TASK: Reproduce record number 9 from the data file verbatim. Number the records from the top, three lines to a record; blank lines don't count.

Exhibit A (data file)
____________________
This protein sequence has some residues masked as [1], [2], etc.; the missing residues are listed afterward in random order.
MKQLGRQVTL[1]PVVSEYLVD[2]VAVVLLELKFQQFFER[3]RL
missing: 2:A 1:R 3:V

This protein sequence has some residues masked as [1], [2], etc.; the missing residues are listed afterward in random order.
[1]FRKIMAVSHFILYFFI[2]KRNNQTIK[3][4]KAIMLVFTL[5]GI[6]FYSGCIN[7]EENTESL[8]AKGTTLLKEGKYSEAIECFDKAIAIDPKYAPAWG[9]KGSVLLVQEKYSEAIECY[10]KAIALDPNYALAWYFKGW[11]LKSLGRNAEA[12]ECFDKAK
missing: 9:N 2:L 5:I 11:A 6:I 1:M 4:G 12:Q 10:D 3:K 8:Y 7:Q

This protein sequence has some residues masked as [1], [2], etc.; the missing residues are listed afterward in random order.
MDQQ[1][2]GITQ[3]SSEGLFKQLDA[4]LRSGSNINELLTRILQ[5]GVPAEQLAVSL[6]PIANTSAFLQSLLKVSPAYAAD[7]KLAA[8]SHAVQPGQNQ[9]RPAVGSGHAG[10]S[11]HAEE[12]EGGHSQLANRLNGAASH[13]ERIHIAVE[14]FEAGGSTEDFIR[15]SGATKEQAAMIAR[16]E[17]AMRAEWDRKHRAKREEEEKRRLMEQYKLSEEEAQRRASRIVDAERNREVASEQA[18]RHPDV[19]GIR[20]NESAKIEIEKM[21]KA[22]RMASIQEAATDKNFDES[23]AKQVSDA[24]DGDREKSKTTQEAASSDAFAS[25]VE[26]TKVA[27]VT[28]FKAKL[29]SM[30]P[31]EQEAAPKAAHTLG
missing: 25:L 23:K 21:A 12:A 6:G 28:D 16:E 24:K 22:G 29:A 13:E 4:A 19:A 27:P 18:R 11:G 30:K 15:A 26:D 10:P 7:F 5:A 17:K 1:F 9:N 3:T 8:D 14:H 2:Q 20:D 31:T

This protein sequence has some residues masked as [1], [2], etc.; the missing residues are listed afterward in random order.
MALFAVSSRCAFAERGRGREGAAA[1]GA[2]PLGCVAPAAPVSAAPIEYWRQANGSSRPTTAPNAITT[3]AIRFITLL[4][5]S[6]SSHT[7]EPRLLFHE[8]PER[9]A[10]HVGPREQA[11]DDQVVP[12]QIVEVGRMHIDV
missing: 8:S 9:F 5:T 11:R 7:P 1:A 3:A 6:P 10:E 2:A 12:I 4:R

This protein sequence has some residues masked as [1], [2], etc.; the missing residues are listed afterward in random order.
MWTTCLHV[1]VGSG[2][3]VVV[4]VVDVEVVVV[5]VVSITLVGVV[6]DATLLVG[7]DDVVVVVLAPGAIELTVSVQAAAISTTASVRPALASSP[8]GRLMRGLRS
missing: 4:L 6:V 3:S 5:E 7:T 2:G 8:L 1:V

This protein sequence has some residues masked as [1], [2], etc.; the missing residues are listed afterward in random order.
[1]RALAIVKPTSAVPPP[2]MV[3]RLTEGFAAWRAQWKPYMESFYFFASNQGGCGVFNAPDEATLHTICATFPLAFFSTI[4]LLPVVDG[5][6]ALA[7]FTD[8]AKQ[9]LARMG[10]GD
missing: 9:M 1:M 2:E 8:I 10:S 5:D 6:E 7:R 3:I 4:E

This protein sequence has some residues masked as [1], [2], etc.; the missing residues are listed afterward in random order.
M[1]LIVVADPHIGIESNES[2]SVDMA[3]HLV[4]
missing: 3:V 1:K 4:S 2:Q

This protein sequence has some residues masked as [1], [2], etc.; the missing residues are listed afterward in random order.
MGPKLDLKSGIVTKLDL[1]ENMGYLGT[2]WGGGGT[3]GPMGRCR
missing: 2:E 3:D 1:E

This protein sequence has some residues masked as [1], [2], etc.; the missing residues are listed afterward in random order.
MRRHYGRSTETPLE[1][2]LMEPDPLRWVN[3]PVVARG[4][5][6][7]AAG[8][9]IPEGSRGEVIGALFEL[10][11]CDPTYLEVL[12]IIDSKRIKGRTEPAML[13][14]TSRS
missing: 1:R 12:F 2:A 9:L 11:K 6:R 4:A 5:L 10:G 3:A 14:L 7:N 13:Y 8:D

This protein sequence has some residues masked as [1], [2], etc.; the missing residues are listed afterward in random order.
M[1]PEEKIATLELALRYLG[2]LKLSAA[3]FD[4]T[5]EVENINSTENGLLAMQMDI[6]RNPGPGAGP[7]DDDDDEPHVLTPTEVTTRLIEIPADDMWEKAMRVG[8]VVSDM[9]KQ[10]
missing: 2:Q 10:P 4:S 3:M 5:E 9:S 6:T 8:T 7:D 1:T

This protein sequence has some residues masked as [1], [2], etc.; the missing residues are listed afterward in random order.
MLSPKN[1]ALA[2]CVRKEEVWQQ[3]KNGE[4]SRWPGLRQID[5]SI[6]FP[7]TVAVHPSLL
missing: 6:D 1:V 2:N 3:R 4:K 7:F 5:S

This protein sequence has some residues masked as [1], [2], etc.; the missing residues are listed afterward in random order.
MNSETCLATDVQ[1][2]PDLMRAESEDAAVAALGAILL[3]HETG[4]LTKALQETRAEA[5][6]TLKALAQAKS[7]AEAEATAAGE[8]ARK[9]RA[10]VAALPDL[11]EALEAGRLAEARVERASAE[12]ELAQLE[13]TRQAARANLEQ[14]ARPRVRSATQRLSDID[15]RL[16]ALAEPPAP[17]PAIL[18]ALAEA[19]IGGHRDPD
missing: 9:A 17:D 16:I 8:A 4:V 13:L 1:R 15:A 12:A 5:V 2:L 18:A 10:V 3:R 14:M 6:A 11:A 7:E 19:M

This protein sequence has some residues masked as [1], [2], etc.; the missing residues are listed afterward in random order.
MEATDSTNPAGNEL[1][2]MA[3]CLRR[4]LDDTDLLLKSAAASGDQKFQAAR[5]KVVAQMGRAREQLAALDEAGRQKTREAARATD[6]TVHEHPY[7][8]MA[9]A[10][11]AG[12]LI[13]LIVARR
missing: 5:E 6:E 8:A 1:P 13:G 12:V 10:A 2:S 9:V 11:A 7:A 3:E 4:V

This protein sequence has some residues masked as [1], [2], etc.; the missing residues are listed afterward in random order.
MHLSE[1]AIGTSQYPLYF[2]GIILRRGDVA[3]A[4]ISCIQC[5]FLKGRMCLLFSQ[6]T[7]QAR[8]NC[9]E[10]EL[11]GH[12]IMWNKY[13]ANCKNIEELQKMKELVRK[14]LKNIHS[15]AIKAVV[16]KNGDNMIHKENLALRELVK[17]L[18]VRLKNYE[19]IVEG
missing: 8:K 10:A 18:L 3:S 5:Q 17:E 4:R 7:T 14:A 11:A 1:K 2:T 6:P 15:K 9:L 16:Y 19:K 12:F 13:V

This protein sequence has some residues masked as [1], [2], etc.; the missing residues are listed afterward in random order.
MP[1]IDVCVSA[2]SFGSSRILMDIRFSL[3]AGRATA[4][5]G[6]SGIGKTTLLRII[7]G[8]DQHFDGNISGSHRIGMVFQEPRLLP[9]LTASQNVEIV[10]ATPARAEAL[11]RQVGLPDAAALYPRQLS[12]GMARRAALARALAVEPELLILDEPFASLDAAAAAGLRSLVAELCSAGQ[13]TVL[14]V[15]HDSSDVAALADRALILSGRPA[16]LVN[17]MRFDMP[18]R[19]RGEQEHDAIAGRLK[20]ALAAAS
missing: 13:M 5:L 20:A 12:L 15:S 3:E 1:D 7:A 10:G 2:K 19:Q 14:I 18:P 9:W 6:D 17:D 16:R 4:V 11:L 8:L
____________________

This protein sequence has some residues masked as [1], [2], etc.; the missing residues are listed afterward in random order.
MRRHYGRSTETPLE[1][2]LMEPDPLRWVN[3]PVVARG[4][5][6][7]AAG[8][9]IPEGSRGEVIGALFEL[10][11]CDPTYLEVL[12]IIDSKRIKGRTEPAML[13][14]TSRS
missing: 1:R 12:F 2:A 9:L 11:K 6:R 4:A 5:L 10:G 3:A 14:L 7:N 13:Y 8:D